The Triconex TMR technology employs three isolated, parallel control systems and extensive diagnostics integrated into one system. The system uses two-out-of-three voting to provide high-integrity, error-free, uninterrupted process operation. The TMR architecture eliminates any single point of failure and enables on-line maintenance, on-line programming downloads, self-calibration and fault localisation.

The industry-certified Triconex TMR controller regulates functions, with embedded, transparent diagnostics, and behaves as a single control device to the operator or engineer.

For the Shah Deniz project in the South Caspian Sea, Azerbaijan, ABB has supplied its safety controller and automation system technology for the major gas project that is part of the Caspian Sea development. The field includes an offshore platform, onshore terminal and pipeline. The Shah Deniz condensate field lies in the Caspian Sea, about 100km south of Baku in water ranging from 50m to 500m deep. From here a pipeline is being constructed to supply gas to Turkey.

ABB is supplying, installing and commissioning an integrated control and safety system (ICSS) for the new onshore gas terminal and offshore platform and the associated South Caucasus Pipeline (SCP). The ICSS comprises a process control system and an integrated safety system.

This consists of a fire and gas sub-system covering process and non-process areas, and a separate emergency shutdown sub-system for the process area. This will provide process control, emergency shutdown and fire and gas protection across all platforms.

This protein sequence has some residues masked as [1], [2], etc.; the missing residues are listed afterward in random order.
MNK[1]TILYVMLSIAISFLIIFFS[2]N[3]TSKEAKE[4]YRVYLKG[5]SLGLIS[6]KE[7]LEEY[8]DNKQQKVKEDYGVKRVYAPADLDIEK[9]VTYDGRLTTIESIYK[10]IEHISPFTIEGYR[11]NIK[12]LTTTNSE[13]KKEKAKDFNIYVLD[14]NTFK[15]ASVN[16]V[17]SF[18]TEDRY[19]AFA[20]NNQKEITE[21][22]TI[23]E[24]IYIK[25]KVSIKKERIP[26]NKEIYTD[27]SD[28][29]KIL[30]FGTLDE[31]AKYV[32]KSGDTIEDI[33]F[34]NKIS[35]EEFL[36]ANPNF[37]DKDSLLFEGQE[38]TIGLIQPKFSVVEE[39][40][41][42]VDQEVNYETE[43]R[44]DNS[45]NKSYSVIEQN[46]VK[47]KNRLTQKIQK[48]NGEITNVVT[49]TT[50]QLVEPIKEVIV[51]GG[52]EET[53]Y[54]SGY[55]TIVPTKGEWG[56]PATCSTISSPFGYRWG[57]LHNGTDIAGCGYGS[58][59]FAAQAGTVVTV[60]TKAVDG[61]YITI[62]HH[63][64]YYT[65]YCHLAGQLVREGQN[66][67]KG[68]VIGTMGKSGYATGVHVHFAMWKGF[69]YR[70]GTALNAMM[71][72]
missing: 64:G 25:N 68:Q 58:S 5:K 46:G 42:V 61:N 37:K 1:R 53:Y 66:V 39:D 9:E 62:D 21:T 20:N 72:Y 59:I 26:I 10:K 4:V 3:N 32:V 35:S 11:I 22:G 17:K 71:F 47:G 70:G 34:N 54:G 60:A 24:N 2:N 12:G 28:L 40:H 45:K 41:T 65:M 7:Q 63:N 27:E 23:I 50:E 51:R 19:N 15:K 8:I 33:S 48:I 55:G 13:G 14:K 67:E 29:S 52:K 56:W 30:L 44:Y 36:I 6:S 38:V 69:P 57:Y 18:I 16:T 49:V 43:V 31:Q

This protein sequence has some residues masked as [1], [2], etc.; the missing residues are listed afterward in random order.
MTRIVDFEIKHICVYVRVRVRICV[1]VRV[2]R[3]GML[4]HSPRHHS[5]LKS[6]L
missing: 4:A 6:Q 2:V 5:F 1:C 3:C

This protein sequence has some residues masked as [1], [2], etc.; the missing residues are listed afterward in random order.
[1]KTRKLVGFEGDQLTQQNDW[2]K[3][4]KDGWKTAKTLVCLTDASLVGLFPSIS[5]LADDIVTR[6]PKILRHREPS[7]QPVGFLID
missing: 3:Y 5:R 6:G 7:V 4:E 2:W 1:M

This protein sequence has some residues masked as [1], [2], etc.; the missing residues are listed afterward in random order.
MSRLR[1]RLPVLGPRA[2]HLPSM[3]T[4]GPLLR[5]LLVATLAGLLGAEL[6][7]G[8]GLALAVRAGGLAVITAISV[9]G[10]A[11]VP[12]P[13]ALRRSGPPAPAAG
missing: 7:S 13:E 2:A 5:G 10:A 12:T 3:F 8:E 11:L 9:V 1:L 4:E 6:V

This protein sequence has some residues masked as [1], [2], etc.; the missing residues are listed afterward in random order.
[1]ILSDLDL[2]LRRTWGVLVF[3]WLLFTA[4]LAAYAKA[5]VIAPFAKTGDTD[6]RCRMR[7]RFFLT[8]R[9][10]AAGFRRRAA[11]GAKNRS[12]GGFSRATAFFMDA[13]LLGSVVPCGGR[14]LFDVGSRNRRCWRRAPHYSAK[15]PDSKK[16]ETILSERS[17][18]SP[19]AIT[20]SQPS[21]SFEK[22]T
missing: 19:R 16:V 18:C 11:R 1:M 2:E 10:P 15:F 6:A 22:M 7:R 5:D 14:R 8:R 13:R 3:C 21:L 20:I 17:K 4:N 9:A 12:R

The system architecture for both the terminal and the platform installations, while very similar to that for the oil processing facilities, incorporates some extra features. For instance, the project uses the latest AC800 technology with the introduction of the HI safety controller and 800xA (extended Automation) software.

‘Such is the timescale of the Caspian project, that new technology developments are inevitable,’ explained ABB project manager Rex Poulter. ‘The AC800 HI safety controller, for example, has several features over ABB’s Safeguard Controller which is used extensively on the Caspian project.’

One benefit is its size. Being some 50 per cent more compact than Safeguard, it has enabled ABB engineers to integrate it easily within the offshore platform, where space is at a premium.

The safety controller is based on the AC800 family of controllers and features more safety checking functions and reporting facilities, as well as greater I/O.

Being part of the AC800 family, the controller uses the same industry standard language, which complies with IEC standards, rather than being bespoke. This makes it more open and more easily understood. A key advantage of the overall system design is that, via gateways, the operator in the common control room can see any information relating to either the offshore platform or onshore terminal.

For this to be successful, every part of the installation needs to be consistent.

This has been achieved by writing common functional design specifications for process control, fire and gas, shutdown, graphics, operator interfaces and type circuits with a standard hardware build.